Wholesale to retail markup formula

In retail, your margin and markup are two of the most important metrics for measuring your profit and understanding your pricing. Your margin refers to your businesss net revenue m

Wholesale to retail markup formula

In retail, your margin and markup are two of the most important metrics for measuring your profit and understanding your pricing. Your margin refers to your businesss net revenue minus the cost of goods sold (COGS), while your markup is the difference between the selling cost and wholesale or production cost of your merchandise.

Our calculator will help you measure both your margin and markup quickly and easily, so that you can see if you are on the right track or need to make adjustments for success. Input the price that you sell your merchandise for and the cost that you paid for it, and your margin and markup will appear automatically.

Retail Margin and Markup CalculatorPrice$ Cost$

Calculate your margin and markup here. Calculate Copy to Clipboard New Calculation

Although both margin and markup calculations take into account the same metrics, cost and price, they are not interchangeable. Lets take a deeper look at what margin and markup mean, how they are calculated, and the ways that you can use them to run a successful retail business.

Calculating Retail Margin

Retail margin refers to the selling price of an item minus all the costs associated with that itemknown as COGS. This includes all labor, transportation, storage, marketing, and unit costs. In other words, margin is your revenue minus all the money you have spent on acquiring and managing your inventory.

Retail Margin Formula

For a better understanding of the math behind your margin, refer to the following formula:

Margin = (Price  Cost) / Price

Price refers to the sale price of an item, and cost refers to the COGS. For example, lets say you bought pots for $30 each plus $10 in transportation and labor costs. You then sell the pots for $80 apiece. The margin formula would be:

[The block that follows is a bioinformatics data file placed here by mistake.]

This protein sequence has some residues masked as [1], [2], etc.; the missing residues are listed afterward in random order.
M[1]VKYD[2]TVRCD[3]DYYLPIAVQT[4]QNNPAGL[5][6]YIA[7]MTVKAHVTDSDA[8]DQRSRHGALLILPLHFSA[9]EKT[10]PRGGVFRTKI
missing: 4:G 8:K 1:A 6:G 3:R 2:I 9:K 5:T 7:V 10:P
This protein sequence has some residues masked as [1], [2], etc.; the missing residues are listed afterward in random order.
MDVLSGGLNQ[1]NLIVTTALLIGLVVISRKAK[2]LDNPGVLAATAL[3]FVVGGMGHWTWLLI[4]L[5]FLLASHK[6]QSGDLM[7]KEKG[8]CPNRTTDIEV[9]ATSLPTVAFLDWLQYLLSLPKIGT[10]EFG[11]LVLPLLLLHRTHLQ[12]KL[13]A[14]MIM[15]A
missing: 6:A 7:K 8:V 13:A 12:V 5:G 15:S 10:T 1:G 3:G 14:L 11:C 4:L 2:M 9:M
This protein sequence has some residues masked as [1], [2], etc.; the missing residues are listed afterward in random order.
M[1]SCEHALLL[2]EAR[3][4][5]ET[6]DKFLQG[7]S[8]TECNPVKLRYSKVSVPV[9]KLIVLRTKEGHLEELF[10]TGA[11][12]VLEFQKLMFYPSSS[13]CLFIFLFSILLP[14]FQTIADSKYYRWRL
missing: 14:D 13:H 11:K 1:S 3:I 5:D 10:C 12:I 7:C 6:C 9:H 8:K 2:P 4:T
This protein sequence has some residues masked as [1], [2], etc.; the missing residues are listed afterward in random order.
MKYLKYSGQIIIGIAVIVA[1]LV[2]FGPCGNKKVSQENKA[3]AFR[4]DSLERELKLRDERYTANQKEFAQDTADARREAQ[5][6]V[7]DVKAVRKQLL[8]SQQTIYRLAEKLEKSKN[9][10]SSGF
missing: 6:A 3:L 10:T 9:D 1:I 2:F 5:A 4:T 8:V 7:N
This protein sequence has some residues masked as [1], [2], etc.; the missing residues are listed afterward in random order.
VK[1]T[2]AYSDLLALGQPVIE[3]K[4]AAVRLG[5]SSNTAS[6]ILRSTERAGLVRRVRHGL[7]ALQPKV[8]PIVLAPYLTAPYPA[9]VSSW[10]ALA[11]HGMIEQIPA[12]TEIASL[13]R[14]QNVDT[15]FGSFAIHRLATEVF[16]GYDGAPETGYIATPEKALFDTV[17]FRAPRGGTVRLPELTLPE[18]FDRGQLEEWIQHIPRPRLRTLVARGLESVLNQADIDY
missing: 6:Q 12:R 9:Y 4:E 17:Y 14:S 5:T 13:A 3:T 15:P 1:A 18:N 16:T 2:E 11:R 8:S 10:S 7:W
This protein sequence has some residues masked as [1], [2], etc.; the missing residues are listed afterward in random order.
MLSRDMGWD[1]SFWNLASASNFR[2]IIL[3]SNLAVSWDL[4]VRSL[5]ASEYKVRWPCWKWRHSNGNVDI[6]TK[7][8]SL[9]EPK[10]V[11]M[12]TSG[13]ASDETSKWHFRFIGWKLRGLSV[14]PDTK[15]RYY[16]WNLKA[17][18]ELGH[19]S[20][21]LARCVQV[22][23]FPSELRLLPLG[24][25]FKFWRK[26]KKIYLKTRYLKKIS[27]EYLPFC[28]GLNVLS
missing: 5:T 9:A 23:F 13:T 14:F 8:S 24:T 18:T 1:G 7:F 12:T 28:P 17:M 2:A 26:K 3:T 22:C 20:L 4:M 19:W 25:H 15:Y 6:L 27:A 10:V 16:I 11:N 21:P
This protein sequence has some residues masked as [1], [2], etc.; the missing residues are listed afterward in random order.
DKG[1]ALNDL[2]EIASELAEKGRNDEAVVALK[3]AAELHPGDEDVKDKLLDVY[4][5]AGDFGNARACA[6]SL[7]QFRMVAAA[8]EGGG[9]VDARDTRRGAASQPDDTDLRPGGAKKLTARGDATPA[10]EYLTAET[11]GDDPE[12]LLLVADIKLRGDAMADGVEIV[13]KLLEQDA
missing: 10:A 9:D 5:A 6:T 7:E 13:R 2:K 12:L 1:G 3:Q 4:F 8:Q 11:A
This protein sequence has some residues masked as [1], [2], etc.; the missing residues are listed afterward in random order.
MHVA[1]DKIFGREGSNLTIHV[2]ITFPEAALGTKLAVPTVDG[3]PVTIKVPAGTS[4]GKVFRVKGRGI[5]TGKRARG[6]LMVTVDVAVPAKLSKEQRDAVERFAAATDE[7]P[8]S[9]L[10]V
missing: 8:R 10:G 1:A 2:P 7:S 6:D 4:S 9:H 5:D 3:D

Margin = ($80  $40) / $80
Margin = 0.5

In this case, the margin for your pots is 50%. Margin is typically written as a percentage and represents the amount of profit you make on every dollar in a sale.

Price  Cost is also equal to your Profit, so the margin formula can also be expressed slightly differently:

Margin = Profit / Price

Calculating Retail Markup

Retail markup refers to the difference between the selling price and the direct or wholesale costs of a product or products and is a way of expressing the profit made compared to the direct cost. You can also think of markup as describing a ratio of the cost compared to the profit.

Retail Markup Formula

You can use a simple formula to calculate retail markup:

Markup = (Price  Cost) / Cost

Since Price  Cost is also the Profit, another way you can express retail markup is:

Markup = Profit / Cost

Returning to the same example, you bought pots for $40, including labor costs, and are selling them at $80 apiece. In this example, you have a 100% markup.

Markup = ($80  $40) / $40
Markup = $40 / $40
Markup = 1

As with margin, your markup is typically expressed as a percentage, so in this case, it would be 100%.

How To Use Retail Margin & Markup

Understanding and tracking your businesss retail margin and markup is essential for running a profitable business. Through the use of industry benchmarks, you can stay competitive in your unique market. Additionally, you can use markup and margin insights to ensure that your business isnt overspending and is yielding a profit.

Retail Margin Best Uses

You can use your margin to look at individual products and how much profit they are going to create for your business. However, you can also use your margin to help you understand larger trends in your business and stay on top of your finances.